Saturday, September 22, 2007

Kid Lit Experts Converge on Katonah

Wednesday night, the Katonah Museum of Art hosted a panel discussion on children's books featuring Scholastic editorial director David Levithan (also a major novelist in his own right), Schwartz and Wade co-founders Anne Schwartz & Lee Wade, author and illustrator Istvan Banyai, and Roaring Brook Press co-founder Deborah Brodie. Jude Watson, a writer for young readers who served as a judge on last year's National Book Award jury in the category, was one of the organizers of the event and shared a choice moment from the evening:

"Anne Schwartz told a great anecdote about spotting a New Yorker cover and asking the illustrator to come in," Watson emails. "He arrived, a 'weird-looking guy with a goatee' and announced that he wouldn't illustrate anyone else's text, but he happened to have a 95-page book he'd illustrated for his niece. These are things you do not want to hear at a first meeting with an illustrator. Then, he opened the book. Anne said he had page after page of incredible black and red drawings. She'd never seen anything like them before. His niece's name? Olivia. Ian Falconer got a book contract on the spot and a childrens book legend was born."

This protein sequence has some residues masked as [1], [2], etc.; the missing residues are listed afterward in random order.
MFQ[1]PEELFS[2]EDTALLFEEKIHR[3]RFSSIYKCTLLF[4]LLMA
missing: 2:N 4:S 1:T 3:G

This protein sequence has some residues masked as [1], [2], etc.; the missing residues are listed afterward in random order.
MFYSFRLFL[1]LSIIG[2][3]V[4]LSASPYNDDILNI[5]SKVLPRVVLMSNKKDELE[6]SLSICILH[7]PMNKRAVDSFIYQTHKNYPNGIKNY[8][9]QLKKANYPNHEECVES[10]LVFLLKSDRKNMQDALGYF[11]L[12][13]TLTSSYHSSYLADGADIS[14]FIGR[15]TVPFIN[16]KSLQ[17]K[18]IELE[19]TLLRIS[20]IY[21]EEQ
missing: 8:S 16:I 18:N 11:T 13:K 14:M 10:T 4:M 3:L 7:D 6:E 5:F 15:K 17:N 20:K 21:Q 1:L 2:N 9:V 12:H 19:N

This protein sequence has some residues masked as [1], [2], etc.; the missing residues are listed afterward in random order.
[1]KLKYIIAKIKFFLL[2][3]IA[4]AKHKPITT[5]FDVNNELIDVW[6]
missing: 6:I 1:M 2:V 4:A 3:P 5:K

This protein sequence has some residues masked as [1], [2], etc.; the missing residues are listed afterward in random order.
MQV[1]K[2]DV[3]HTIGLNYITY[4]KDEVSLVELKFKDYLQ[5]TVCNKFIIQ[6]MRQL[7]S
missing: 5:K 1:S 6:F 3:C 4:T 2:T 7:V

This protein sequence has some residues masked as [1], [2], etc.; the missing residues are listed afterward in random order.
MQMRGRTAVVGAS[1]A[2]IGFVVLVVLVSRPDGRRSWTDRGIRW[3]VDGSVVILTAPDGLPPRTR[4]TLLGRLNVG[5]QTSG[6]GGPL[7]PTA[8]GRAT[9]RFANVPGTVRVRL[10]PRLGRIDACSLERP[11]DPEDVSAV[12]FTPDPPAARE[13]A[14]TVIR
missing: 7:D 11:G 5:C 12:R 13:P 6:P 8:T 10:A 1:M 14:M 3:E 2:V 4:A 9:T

Later, Levithan discussed "the curse of Goodnight Moon," wherein the simplicity makes people imagine it would be easy to do a similar book if they just come up with the idea...but studying the book closely would reveal the meticulous crafting that went into its creation. Picture books may seem easy to write, Levithan warned, but they are extremely hard to do well.
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Anonymous said...

yes indeedy. Goodnight Moon is a good example, a couple of New Zealand equivalents would be Hairy Maclary, or Mrs Wishy Washy. complex in their simplicity.


Anonymous said...

Also Bill Martin & Eric Carle, Brown Bear brown bear what do you see?

A lot of thought goes into simplicity